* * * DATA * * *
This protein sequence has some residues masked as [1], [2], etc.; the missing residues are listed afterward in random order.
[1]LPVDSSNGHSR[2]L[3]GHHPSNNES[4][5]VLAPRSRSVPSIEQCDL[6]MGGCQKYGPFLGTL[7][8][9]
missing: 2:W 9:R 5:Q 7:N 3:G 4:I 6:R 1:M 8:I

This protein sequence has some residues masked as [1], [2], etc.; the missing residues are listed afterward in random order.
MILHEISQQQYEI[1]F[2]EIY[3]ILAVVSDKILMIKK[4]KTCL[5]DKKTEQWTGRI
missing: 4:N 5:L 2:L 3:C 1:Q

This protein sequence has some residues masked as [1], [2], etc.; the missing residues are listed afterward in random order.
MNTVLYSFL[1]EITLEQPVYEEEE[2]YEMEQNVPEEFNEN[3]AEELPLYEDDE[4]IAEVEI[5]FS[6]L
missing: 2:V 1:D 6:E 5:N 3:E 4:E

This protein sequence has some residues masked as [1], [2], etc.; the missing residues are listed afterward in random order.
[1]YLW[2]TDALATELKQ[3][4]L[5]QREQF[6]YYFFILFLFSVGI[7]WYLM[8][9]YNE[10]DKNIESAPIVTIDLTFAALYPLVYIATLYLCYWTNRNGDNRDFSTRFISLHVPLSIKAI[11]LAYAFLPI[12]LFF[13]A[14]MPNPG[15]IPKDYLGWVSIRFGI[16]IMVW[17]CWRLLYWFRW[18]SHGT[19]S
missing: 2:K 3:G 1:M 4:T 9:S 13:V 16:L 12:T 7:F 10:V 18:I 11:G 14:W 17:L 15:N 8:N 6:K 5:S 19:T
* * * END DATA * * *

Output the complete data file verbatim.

This protein sequence has some residues masked as [1], [2], etc.; the missing residues are listed afterward in random order.
[1]LPVDSSNGHSR[2]L[3]GHHPSNNES[4][5]VLAPRSRSVPSIEQCDL[6]MGGCQKYGPFLGTL[7][8][9]
missing: 2:W 9:R 5:Q 7:N 3:G 4:I 6:R 1:M 8:I

This protein sequence has some residues masked as [1], [2], etc.; the missing residues are listed afterward in random order.
MILHEISQQQYEI[1]F[2]EIY[3]ILAVVSDKILMIKK[4]KTCL[5]DKKTEQWTGRI
missing: 4:N 5:L 2:L 3:C 1:Q

This protein sequence has some residues masked as [1], [2], etc.; the missing residues are listed afterward in random order.
MNTVLYSFL[1]EITLEQPVYEEEE[2]YEMEQNVPEEFNEN[3]AEELPLYEDDE[4]IAEVEI[5]FS[6]L
missing: 2:V 1:D 6:E 5:N 3:E 4:E

This protein sequence has some residues masked as [1], [2], etc.; the missing residues are listed afterward in random order.
[1]YLW[2]TDALATELKQ[3][4]L[5]QREQF[6]YYFFILFLFSVGI[7]WYLM[8][9]YNE[10]DKNIESAPIVTIDLTFAALYPLVYIATLYLCYWTNRNGDNRDFSTRFISLHVPLSIKAI[11]LAYAFLPI[12]LFF[13]A[14]MPNPG[15]IPKDYLGWVSIRFGI[16]IMVW[17]CWRLLYWFRW[18]SHGT[19]S
missing: 2:K 3:G 1:M 4:T 9:S 13:V 16:L 12:T 7:F 10:V 18:I 11:G 14:W 17:L 15:N 8:N 6:K 5:S 19:T